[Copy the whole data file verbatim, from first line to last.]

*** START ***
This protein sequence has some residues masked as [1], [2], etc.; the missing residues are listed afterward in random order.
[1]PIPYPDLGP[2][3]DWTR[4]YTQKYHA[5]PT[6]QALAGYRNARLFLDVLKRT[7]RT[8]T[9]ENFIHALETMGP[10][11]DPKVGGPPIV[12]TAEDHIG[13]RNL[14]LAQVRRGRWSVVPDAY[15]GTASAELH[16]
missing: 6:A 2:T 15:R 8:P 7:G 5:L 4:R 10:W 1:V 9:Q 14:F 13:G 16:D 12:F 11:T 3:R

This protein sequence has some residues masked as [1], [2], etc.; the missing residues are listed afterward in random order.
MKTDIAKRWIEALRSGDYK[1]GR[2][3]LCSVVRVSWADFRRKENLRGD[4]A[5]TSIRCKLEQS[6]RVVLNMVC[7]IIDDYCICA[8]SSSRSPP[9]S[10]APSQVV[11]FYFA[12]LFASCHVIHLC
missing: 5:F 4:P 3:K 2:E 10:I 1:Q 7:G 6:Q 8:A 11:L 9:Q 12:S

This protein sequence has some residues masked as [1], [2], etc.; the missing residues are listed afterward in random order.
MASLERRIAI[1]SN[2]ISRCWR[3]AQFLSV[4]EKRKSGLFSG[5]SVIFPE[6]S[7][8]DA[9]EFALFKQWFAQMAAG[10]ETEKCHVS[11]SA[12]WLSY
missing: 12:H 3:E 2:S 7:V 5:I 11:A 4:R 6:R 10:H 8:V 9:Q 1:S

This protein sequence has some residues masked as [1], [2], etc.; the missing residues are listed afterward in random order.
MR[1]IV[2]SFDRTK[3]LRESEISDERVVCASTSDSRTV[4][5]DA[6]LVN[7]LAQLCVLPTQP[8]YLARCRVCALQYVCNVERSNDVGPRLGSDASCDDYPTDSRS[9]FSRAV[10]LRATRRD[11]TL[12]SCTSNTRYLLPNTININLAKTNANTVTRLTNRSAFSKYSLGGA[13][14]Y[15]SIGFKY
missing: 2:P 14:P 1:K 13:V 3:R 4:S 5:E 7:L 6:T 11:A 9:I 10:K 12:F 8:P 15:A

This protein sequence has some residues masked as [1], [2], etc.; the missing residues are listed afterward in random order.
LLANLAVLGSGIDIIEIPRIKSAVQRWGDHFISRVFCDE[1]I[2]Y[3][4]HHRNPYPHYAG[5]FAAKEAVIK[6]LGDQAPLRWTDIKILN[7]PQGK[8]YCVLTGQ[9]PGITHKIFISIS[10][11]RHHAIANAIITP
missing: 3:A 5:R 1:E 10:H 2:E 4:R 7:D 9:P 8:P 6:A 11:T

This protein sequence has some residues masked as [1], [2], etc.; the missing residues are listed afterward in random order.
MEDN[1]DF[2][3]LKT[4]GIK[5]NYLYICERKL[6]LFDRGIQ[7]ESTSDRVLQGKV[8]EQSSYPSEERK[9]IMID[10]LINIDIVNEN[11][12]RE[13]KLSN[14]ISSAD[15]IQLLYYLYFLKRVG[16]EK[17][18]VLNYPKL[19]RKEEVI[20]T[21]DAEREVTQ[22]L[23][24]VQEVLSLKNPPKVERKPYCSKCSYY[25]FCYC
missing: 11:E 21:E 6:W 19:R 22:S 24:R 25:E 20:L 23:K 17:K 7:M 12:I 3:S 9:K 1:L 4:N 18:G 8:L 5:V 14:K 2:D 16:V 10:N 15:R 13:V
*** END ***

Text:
This protein sequence has some residues masked as [1], [2], etc.; the missing residues are listed afterward in random order.
[1]PIPYPDLGP[2][3]DWTR[4]YTQKYHA[5]PT[6]QALAGYRNARLFLDVLKRT[7]RT[8]T[9]ENFIHALETMGP[10][11]DPKVGGPPIV[12]TAEDHIG[13]RNL[14]LAQVRRGRWSVVPDAY[15]GTASAELH[16]
missing: 6:A 2:T 15:R 8:P 7:G 5:L 4:R 10:W 1:V 9:Q 14:F 13:G 16:D 12:F 11:T 3:R

This protein sequence has some residues masked as [1], [2], etc.; the missing residues are listed afterward in random order.
MKTDIAKRWIEALRSGDYK[1]GR[2][3]LCSVVRVSWADFRRKENLRGD[4]A[5]TSIRCKLEQS[6]RVVLNMVC[7]IIDDYCICA[8]SSSRSPP[9]S[10]APSQVV[11]FYFA[12]LFASCHVIHLC
missing: 5:F 4:P 3:K 2:E 10:I 1:Q 7:G 6:Q 8:A 11:L 9:Q 12:S

This protein sequence has some residues masked as [1], [2], etc.; the missing residues are listed afterward in random order.
MASLERRIAI[1]SN[2]ISRCWR[3]AQFLSV[4]EKRKSGLFSG[5]SVIFPE[6]S[7][8]DA[9]EFALFKQWFAQMAAG[10]ETEKCHVS[11]SA[12]WLSY
missing: 12:H 3:E 2:S 7:V 5:I 11:A 4:R 6:R 10:H 8:V 9:Q 1:S

This protein sequence has some residues masked as [1], [2], etc.; the missing residues are listed afterward in random order.
MR[1]IV[2]SFDRTK[3]LRESEISDERVVCASTSDSRTV[4][5]DA[6]LVN[7]LAQLCVLPTQP[8]YLARCRVCALQYVCNVERSNDVGPRLGSDASCDDYPTDSRS[9]FSRAV[10]LRATRRD[11]TL[12]SCTSNTRYLLPNTININLAKTNANTVTRLTNRSAFSKYSLGGA[13][14]Y[15]SIGFKY
missing: 2:P 14:P 1:K 13:V 3:R 4:S 5:E 7:L 6:T 11:A 9:I 10:K 12:F 8:P 15:A

This protein sequence has some residues masked as [1], [2], etc.; the missing residues are listed afterward in random order.
LLANLAVLGSGIDIIEIPRIKSAVQRWGDHFISRVFCDE[1]I[2]Y[3][4]HHRNPYPHYAG[5]FAAKEAVIK[6]LGDQAPLRWTDIKILN[7]PQGK[8]YCVLTGQ[9]PGITHKIFISIS[10][11]RHHAIANAIITP
missing: 3:A 5:R 1:E 10:H 2:E 4:R 7:D 9:P 8:P 6:A 11:T

This protein sequence has some residues masked as [1], [2], etc.; the missing residues are listed afterward in random order.
MEDN[1]DF[2][3]LKT[4]GIK[5]NYLYICERKL[6]LFDRGIQ[7]ESTSDRVLQGKV[8]EQSSYPSEERK[9]IMID[10]LINIDIVNEN[11][12]RE[13]KLSN[14]ISSAD[15]IQLLYYLYFLKRVG[16]EK[17][18]VLNYPKL[19]RKEEVI[20]T[21]DAEREVTQ[22]L[23][24]VQEVLSLKNPPKVERKPYCSKCSYY[25]FCYC
missing: 11:E 21:E 6:W 19:R 22:S 24:R 25:E 20:L 23:K 17:K 7:M 12:I 3:S 9:K 1:L 4:N 18:G 8:L 5:V 14:K 2:D 16:V 10:N 15:R 13:V